Objective: To review the effects of carbon dioxide pneumoperitoneum during laparoscopy, evaluate alternative techniques to establishing a working space and compare this to current recommendations in veterinary surgery. Study Design: Literature review. Sample Population: 92 peerreviewed articles. Methods: An electronic database search identified human and veterinary literature on the effects of pneumoperitoneum (carbon dioxide insufflation for laparoscopy) and alternatives with a focus on adaptation to the veterinary field. Results: Laparoscopy is the preferred surgical approach for many human and several veterinary procedures due to the lower morbidity associated with minimally invasive surgery, compared to laparotomy. The establishment of a pneumoperitoneum with a gas most commonly facilitates a working space. Carbon dioxide is the preferred gas for insufflation as it is inert, inexpensive, noncombustible, colorless, excreted by the lungs and highly soluble in water. Detrimental side effects such as acidosis, hypercapnia, reduction in cardiac output, decreased pulmonary compliance, hypothermia and post-operative pain have been associated with a pneumoperitoneum established with CO2 insufflation. As such alternatives have been suggested such as helium, nitrous oxide, warmed and humidified carbon dioxide and gasless laparoscopy. None of these alternatives have found a consistent benefit over standard carbon dioxide insufflation. Conclusions: The physiologic alterations seen with CO2 insufflation at the current recommended intra-abdominal pressures are mild and of transient duration. Clinical Significance: The current recommendations in veterinary laparoscopy for a pneumoperitoneum using carbon dioxide appear to be safe and effective.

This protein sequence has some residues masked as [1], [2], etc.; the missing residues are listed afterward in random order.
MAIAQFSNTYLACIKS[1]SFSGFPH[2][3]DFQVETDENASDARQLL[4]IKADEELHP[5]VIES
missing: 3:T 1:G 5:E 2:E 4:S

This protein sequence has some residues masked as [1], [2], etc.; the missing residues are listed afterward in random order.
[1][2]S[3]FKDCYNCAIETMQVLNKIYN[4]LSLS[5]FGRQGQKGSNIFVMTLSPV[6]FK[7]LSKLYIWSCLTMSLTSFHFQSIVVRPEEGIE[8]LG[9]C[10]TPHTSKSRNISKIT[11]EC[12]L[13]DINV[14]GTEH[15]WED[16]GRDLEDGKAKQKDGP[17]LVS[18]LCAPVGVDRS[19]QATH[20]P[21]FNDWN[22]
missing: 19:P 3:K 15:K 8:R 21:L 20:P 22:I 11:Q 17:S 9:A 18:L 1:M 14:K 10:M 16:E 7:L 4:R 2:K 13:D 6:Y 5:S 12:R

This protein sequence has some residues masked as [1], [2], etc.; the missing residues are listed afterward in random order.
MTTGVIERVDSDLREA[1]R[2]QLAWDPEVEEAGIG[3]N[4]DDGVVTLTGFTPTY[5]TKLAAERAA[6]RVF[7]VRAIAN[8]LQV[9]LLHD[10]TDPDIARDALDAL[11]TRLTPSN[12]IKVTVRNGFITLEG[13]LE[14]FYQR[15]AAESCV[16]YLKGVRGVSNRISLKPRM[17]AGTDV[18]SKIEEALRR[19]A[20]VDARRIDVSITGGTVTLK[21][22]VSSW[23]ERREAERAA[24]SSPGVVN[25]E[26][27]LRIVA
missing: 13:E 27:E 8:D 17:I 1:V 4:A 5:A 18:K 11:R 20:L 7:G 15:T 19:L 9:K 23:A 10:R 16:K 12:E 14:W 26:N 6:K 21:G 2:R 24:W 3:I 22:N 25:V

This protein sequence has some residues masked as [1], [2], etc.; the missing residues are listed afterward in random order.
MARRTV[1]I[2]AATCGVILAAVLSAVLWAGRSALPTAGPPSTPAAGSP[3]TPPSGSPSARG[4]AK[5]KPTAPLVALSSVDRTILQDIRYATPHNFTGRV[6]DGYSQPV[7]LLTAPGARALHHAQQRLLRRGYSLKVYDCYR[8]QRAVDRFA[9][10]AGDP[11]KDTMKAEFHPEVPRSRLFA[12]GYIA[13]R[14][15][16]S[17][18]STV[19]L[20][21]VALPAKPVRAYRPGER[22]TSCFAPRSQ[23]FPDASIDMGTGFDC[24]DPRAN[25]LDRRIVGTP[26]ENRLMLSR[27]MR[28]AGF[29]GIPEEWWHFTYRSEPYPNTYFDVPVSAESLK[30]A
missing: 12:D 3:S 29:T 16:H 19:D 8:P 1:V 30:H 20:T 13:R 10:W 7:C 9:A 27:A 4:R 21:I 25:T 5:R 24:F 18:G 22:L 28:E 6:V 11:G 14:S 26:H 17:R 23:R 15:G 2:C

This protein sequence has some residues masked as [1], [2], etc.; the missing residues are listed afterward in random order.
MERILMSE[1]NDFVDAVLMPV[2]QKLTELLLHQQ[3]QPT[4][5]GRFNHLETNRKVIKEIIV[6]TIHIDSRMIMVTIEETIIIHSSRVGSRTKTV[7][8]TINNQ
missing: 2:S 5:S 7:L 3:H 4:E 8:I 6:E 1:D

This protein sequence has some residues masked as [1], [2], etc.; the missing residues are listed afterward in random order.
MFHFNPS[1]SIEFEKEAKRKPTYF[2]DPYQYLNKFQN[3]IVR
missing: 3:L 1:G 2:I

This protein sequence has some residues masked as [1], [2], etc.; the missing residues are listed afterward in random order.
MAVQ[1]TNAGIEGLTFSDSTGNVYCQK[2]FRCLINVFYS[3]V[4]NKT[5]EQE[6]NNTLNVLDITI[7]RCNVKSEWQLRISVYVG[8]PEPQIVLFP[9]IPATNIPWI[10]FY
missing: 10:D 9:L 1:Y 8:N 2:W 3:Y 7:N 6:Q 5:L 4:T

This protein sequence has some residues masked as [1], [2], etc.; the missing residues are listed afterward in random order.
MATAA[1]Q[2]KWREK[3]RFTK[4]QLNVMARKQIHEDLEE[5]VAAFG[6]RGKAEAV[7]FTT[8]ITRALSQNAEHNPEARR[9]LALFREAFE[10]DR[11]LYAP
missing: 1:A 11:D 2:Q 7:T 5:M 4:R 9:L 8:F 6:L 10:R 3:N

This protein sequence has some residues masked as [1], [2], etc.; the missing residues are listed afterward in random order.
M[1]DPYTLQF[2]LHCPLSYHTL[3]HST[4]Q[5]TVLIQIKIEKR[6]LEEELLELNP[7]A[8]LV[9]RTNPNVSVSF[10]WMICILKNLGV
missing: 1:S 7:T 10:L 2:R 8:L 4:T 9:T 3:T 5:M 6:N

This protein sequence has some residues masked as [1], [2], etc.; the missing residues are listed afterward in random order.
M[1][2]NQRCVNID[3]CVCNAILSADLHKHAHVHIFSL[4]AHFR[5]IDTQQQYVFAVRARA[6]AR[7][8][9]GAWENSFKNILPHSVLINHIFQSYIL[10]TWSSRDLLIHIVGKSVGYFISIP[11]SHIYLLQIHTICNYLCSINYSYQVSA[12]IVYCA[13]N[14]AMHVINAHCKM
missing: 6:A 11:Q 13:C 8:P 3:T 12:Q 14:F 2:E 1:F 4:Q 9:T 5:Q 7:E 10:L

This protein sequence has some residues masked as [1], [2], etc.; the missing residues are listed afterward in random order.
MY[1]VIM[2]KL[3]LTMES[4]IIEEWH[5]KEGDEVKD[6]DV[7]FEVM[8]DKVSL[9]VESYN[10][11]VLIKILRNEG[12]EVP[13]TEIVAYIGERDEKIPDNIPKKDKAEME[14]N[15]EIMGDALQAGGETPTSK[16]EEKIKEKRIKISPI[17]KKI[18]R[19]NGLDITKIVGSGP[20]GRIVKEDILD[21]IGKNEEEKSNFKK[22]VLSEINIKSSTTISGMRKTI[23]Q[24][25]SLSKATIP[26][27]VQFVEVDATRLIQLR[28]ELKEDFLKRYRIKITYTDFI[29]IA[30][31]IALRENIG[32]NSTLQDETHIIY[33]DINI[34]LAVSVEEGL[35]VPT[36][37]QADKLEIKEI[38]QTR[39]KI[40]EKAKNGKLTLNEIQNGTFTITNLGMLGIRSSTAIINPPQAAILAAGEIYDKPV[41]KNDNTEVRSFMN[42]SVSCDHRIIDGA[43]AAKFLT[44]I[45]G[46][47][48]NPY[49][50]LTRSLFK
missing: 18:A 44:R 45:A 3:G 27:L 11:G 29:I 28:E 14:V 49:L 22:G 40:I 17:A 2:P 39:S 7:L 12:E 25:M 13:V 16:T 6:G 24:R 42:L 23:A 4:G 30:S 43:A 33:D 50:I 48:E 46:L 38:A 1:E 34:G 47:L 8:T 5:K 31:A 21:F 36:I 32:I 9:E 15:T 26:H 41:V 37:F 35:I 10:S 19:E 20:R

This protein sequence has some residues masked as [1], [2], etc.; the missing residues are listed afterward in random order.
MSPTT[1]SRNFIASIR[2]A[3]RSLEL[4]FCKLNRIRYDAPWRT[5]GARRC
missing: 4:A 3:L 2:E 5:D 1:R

|Original language||English (US)|
|State||Published - Jun 1 2020|
- Carbon dioxide
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